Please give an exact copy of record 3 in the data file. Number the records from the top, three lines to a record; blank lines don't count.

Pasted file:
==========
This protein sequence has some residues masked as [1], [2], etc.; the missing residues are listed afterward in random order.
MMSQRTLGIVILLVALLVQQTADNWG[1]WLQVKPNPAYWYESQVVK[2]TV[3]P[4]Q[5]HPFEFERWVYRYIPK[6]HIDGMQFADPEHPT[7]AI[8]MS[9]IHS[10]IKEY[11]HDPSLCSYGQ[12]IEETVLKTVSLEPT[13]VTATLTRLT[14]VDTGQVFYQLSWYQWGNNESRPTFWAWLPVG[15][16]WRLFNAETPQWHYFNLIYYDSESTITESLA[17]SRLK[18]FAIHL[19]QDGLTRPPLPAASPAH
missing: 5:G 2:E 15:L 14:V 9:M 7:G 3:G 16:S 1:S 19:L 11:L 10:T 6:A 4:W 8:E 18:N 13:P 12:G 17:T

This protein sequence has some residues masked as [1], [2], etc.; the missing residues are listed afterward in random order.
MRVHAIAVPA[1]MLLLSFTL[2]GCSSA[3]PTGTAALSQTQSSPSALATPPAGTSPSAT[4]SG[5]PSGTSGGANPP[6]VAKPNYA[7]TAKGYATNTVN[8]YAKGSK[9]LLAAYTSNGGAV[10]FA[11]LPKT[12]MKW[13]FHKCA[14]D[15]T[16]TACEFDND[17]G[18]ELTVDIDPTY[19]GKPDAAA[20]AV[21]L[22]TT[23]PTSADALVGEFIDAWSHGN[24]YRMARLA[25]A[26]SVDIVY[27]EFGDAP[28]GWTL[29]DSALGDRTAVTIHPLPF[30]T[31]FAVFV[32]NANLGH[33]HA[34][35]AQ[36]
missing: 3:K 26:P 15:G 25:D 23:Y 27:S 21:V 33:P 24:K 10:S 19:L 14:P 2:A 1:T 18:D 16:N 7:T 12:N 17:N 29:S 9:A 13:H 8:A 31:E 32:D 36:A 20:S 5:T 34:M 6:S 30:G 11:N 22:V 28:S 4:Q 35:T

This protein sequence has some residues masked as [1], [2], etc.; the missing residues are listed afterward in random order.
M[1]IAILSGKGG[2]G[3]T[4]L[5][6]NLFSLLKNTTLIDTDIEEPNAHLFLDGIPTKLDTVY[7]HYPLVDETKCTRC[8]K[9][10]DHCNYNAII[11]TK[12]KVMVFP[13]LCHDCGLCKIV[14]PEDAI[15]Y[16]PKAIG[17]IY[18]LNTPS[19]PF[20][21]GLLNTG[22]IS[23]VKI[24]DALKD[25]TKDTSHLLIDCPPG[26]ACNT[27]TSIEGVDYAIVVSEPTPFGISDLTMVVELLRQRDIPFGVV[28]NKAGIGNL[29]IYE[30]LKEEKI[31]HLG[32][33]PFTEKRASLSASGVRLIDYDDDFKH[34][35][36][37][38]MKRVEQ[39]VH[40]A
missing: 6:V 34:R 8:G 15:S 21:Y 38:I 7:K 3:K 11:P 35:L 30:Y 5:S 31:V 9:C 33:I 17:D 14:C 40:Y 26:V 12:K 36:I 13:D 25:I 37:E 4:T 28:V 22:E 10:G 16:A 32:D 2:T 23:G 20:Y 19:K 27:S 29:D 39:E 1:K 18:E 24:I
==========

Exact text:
This protein sequence has some residues masked as [1], [2], etc.; the missing residues are listed afterward in random order.
M[1]IAILSGKGG[2]G[3]T[4]L[5][6]NLFSLLKNTTLIDTDIEEPNAHLFLDGIPTKLDTVY[7]HYPLVDETKCTRC[8]K[9][10]DHCNYNAII[11]TK[12]KVMVFP[13]LCHDCGLCKIV[14]PEDAI[15]Y[16]PKAIG[17]IY[18]LNTPS[19]PF[20][21]GLLNTG[22]IS[23]VKI[24]DALKD[25]TKDTSHLLIDCPPG[26]ACNT[27]TSIEGVDYAIVVSEPTPFGISDLTMVVELLRQRDIPFGVV[28]NKAGIGNL[29]IYE[30]LKEEKI[31]HLG[32][33]PFTEKRASLSASGVRLIDYDDDFKH[34][35][36][37][38]MKRVEQ[39]VH[40]A
missing: 6:V 34:R 8:G 15:S 21:Y 38:I 7:K 3:K 11:P 35:L 30:Y 5:S 31:V 9:C 33:I 17:D 14:C 40:Y 26:V 12:K 36:I 13:D 25:I 37:E 4:T 28:V 22:E 10:G 16:A 32:D 2:T 23:G 20:Y 19:K 27:S 29:D 39:E 1:K 18:E 24:I